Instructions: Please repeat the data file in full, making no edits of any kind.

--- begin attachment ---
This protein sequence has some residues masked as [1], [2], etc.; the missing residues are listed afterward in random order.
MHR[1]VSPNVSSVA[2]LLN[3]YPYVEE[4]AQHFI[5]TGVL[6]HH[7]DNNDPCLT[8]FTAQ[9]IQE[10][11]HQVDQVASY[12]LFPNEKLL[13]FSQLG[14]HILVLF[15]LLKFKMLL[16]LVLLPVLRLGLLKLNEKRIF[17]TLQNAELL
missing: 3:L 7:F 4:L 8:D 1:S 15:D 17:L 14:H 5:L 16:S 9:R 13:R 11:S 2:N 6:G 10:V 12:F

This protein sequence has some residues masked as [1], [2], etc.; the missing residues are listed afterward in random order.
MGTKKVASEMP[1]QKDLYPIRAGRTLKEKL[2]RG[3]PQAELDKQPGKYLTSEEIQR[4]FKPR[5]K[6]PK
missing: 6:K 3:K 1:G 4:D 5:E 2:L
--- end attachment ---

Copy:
This protein sequence has some residues masked as [1], [2], etc.; the missing residues are listed afterward in random order.
MHR[1]VSPNVSSVA[2]LLN[3]YPYVEE[4]AQHFI[5]TGVL[6]HH[7]DNNDPCLT[8]FTAQ[9]IQE[10][11]HQVDQVASY[12]LFPNEKLL[13]FSQLG[14]HILVLF[15]LLKFKMLL[16]LVLLPVLRLGLLKLNEKRIF[17]TLQNAELL
missing: 3:L 7:F 4:L 8:D 1:S 15:D 17:L 14:H 5:L 16:S 9:R 13:R 11:S 2:N 6:G 10:V 12:F

This protein sequence has some residues masked as [1], [2], etc.; the missing residues are listed afterward in random order.
MGTKKVASEMP[1]QKDLYPIRAGRTLKEKL[2]RG[3]PQAELDKQPGKYLTSEEIQR[4]FKPR[5]K[6]PK
missing: 6:K 3:K 1:G 4:D 5:E 2:L